The latest edition of News from HOME, the Project HOME newsletter, has arrived in the mail. Below is a reprint of our lead story, a 25th anniversary reflection on one of our core themes -- community. If you are not currently receiving News from HOME, contact Michael Gainer at [email protected] or subscribe here.
On a recent Saturday at our 1515 Fairmount Avenue residence, we were holding one of our occasional potlatch parties, an informal community arts festival with music, poetry, art, and food. About sixty persons were there, a motley blend of residents, staff, volunteers, and friends. Over the course of the afternoon, folks came up to the open mike for impromptu performances, while others drew and painted at the arts table.
We had some new visitors that Saturday, a crew of girls from a suburban Catholic grade school. At one point, one of our residents, George, came to the mike to sing. An elderly gentleman who has lived for years in one of our residences for persons with mental health issues, George is high-spirited and loves to sing in his raspy, bluesy voice. He invited the girls to come up with him, and together they began belting out The Temptations’ “My Girl,” George on lead vocal and the girls an enthusiastic choir.
It was a remarkable moment. Profound social divides were bridged as George and the girls sang together. The labels melted away, the differences melded into an unlikely but beautiful bond.
As we celebrate our 25th anniversary throughout 2014, we are highlighting certain themes that have been core to Project HOME’s history and mission – Dignity, Community, and Transformation. For twenty-five years, we have experienced the magnificent and healing gift of community.
We live in a fiercely individualistic culture. Individualism is a deeply rooted social paradigm, so deep that we are not always aware how powerfully it shapes us and informs our behavior and interactions. On the positive side, individualism as a cultural value is linked to our historical commitment to personal liberties and civil rights – no person should be denied the chance to flourish or to pursue his or her own dreams.
But the dark side of extreme individualism is how it frays the bonds of relationship and community, and how it often strands a person to make it on his or her own. Hyper-individualism can create distance between us. It can give rise to social attitudes and public policies that divide us and minimize social supports. We are taught to pick ourselves up by our own bootstraps. We get the subtle message that I am not my brother’s or sister’s keeper. We don’t want “our” tax dollars supporting “those” people.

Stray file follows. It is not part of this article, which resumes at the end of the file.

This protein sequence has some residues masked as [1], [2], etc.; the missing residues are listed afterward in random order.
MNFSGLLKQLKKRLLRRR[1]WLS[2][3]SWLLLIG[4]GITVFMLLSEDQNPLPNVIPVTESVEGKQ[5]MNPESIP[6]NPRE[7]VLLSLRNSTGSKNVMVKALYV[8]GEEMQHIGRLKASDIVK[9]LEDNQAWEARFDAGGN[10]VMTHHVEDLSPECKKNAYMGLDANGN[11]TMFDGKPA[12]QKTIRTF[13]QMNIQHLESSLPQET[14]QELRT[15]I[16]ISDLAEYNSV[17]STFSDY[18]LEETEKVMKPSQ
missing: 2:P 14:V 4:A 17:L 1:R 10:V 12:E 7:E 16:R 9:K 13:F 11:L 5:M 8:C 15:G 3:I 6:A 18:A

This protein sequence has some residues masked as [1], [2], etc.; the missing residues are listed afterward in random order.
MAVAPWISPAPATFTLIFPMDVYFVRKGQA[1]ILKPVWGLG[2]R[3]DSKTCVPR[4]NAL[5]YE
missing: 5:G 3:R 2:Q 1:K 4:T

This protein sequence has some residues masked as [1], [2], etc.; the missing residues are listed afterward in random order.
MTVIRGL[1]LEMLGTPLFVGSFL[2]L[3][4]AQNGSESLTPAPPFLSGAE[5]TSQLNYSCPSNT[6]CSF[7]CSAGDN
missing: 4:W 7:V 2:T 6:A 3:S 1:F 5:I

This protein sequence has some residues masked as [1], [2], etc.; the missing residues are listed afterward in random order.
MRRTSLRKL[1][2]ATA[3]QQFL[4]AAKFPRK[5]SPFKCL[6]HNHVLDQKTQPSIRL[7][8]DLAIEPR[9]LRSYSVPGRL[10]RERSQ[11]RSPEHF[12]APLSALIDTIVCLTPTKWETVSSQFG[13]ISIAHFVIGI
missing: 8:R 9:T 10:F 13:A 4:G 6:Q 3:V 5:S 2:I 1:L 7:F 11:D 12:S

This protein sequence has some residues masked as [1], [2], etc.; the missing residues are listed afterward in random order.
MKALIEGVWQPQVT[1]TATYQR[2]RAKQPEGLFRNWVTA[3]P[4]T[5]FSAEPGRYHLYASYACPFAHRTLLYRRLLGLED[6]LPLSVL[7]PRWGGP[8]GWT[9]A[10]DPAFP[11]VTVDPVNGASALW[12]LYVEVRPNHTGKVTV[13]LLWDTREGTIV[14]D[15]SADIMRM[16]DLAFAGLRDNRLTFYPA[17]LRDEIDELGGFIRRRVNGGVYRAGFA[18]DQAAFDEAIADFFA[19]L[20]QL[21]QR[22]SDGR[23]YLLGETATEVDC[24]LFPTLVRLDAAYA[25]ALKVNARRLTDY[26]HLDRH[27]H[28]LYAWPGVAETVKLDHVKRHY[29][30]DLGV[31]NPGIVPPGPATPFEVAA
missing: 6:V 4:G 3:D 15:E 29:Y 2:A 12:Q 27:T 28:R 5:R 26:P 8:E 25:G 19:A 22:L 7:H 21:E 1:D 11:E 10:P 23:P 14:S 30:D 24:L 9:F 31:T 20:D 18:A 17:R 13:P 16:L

Project HOME was born in relationships. Our earliest efforts of street outreach and our first shelters and residences grew out of relationships, friendships, deep bonds of connection that formed between and among persons who were normally occupying very different sides of profound social divisions.
We learned some powerful lessons in those early years. We touched a deep truth that we all share a common humanity, despite our differences. Whatever gifts or struggles each individual person has, we come to the fullness of our humanity when we share our lives and our experiences. As the African proverb puts it, “One is only human because of others, with others, and for others.”
Residents will frequently share that, in addition to the housing and services, it is the community spirit at Project HOME that empowers them in their recovery and rebuilding of their lives. Staff and volunteers likewise frequently express the importance of the sense of relationships and community that infuses our daily life at Project HOME.
In our mission statement, we write, “We believe that the ultimate answer to the degradation of homelessness and poverty is in the building of relationships and community.” But we believe all persons in our society are ultimately enriched when we free ourselves from the bonds of hyper-individualism and recognize the common humanity we all share. We also believe, at a political level, meaningful and effective public policies will only be possible when we foster a social ethos rooted in the notion of the common good.
One of our most powerful influences over the years has been Dr. Martin Luther King, Jr., our great national prophet of the common good. King frequently spoke of “the Beloved Community,” his beautiful image of a just society that has transcended racial wounds and economic divisions. A few years ago, when our Resident Advisory Council was officially formed, the residents chose as their motto the words of Dr. King: “We are caught in an inescapable network of mutuality, tied in a single garment of destiny. Whatever affects one directly, affects all indirectly.”
The beautiful harmonies of George and the grade-school girls are an invitation to all of us to experience that common destiny, the Beloved Community.